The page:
Additionally, Batman Returns is one of the first superhero films (and also one of the few) to juggle multiple villains successfully. It also still has THE quintessential portrayal of Catwoman found in any media. For better or worse, it’s been the go-to for other creators. The 2004 Catwoman movie was initially supposed to be a spin-off of Batman Returns, with Michelle Pfeiffer reprising her role. That didn’t happen, but it appears the creators looked more to the Catwoman in Batman Returns than to the comic books (much to my chagrin). Halle Berry’s character was revived in much the same way Pfeiffer’s character was. A photograph of Pfeiffer’s character can also be seen in the 2004 movie.

The short-lived Birds of Prey TV show constantly used a flashback of Batman and Catwoman in the style of Batman Returns and their flashbacks of Selina Kyle looked more like Pfeiffer’s character — complete with blonde hair (Selina Kyle has dark hair in the comics). Batman: The Animated Series borrowed heavily from Burton’s films, and while their Selina Kyle was also blonde, her character wasn’t exactly the same as Pfeiffer’s, although her interactions with Batman were similar. Judging by the look of Catwoman’s current costume in comics, when the series was re-launched this year, I’d hazard a guess that artist Joëlle Jones is a fan of Pfeiffer’s version of the outfit.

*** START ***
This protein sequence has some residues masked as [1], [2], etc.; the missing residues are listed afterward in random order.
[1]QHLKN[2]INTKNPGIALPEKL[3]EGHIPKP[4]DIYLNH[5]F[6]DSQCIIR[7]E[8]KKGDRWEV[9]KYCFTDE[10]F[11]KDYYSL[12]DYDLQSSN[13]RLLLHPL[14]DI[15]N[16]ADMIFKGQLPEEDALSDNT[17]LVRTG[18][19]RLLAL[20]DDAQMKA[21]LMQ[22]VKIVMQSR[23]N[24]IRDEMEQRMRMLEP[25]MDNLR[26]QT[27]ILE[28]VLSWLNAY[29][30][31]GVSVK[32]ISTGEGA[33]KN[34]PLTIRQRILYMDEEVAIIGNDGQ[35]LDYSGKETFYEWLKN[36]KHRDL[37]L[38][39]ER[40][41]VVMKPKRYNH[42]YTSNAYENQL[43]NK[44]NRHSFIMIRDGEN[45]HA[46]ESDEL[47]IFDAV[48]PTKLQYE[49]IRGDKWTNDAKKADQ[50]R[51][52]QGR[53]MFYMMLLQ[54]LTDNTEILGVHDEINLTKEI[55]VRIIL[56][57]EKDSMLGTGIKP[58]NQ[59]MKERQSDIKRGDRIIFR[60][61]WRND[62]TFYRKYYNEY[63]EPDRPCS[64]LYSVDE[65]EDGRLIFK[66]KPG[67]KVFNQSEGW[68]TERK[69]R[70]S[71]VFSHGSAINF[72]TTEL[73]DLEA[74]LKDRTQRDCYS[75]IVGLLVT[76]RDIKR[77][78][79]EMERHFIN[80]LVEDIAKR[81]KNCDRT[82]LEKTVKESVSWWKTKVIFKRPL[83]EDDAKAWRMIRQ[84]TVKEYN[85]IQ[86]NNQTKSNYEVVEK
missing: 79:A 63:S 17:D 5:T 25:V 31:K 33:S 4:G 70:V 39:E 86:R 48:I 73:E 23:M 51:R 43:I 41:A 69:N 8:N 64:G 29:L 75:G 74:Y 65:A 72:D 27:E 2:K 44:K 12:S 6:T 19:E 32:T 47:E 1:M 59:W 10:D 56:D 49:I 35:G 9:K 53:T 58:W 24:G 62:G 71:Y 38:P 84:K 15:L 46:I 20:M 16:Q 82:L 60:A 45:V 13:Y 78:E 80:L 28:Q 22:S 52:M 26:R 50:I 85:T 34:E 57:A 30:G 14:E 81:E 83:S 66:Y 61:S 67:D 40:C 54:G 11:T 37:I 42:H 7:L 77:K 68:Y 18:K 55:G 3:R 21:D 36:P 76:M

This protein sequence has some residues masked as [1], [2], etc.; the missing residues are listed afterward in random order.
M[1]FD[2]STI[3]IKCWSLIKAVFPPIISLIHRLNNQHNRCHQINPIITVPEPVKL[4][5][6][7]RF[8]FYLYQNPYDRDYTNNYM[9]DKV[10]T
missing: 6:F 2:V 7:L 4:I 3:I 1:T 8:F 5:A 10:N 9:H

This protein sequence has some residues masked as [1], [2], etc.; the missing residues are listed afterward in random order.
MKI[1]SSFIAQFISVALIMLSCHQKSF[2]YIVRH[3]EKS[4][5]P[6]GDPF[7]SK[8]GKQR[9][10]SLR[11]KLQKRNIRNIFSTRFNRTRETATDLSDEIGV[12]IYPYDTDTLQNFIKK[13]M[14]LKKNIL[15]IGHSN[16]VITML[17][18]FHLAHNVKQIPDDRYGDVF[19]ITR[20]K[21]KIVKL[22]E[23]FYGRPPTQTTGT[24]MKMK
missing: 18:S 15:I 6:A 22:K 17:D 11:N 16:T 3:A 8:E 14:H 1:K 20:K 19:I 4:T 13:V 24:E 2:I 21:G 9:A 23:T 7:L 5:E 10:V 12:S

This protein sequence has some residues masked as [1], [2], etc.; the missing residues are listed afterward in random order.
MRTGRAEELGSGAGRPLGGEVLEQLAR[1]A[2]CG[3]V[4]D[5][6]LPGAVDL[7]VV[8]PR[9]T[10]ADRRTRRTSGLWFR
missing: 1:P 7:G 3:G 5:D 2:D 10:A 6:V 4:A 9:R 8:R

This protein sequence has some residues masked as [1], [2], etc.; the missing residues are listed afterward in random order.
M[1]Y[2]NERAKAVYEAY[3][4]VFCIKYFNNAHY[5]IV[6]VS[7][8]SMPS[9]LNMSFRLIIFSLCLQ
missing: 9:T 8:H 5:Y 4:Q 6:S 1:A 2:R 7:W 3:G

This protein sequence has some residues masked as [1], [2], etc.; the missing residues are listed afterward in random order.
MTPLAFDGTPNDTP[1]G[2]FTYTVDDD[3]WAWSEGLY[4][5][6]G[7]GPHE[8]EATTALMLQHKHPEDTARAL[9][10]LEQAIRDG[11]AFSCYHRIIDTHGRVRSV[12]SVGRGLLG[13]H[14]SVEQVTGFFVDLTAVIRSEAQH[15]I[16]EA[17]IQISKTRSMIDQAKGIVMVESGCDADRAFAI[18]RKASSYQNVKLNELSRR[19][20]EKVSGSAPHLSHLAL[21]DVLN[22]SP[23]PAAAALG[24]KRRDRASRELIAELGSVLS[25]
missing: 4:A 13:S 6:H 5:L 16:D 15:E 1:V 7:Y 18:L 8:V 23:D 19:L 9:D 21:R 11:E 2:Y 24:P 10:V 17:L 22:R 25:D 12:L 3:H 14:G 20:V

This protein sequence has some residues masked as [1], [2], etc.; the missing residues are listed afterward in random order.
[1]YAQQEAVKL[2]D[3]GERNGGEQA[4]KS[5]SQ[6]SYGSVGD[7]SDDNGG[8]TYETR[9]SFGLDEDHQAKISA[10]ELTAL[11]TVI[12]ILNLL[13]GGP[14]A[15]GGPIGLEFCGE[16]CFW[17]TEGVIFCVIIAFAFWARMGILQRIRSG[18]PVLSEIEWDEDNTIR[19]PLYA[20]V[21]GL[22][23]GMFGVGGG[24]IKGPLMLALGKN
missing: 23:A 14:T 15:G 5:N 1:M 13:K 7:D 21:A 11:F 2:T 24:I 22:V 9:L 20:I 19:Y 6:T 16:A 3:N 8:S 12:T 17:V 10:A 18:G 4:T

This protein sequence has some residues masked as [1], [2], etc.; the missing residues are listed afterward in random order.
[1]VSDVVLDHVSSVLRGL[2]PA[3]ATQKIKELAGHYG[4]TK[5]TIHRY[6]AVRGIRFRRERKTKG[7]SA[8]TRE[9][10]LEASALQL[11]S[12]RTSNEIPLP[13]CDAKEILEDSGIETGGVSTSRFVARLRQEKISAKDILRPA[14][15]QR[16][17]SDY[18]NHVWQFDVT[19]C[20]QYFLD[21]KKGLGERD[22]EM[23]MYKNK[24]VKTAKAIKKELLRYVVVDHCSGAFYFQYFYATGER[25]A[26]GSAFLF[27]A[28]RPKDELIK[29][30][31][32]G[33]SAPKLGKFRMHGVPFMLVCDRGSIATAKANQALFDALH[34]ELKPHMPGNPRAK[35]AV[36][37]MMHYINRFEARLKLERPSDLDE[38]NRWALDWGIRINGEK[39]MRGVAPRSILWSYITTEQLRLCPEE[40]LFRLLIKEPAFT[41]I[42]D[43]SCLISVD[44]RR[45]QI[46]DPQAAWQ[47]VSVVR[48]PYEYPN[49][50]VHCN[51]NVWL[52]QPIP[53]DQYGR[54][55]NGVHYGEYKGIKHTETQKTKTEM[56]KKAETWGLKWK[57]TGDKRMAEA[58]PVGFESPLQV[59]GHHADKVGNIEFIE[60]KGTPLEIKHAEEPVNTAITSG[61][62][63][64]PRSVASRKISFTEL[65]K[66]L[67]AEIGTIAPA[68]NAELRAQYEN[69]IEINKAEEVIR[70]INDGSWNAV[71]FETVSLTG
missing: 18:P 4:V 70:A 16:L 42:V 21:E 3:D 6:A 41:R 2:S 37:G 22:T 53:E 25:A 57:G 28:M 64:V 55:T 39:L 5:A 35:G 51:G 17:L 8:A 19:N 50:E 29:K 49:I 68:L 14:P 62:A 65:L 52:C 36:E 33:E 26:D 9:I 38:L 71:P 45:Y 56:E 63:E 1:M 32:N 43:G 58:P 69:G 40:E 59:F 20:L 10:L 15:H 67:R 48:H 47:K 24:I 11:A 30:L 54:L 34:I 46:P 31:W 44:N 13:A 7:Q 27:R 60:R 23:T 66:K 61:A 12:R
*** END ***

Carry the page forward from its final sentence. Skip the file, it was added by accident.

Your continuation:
However, my favorite moments between Bruce and Selina occur outside of costume. In particular, their conversation on the couch before the lighting of the Christmas tree and their conversation during the New Year’s Eve dance. The former is so layered, I love it. The latter still tugs at my heartstrings and is a moment that can only be appreciated when you watch the movie when you’re older.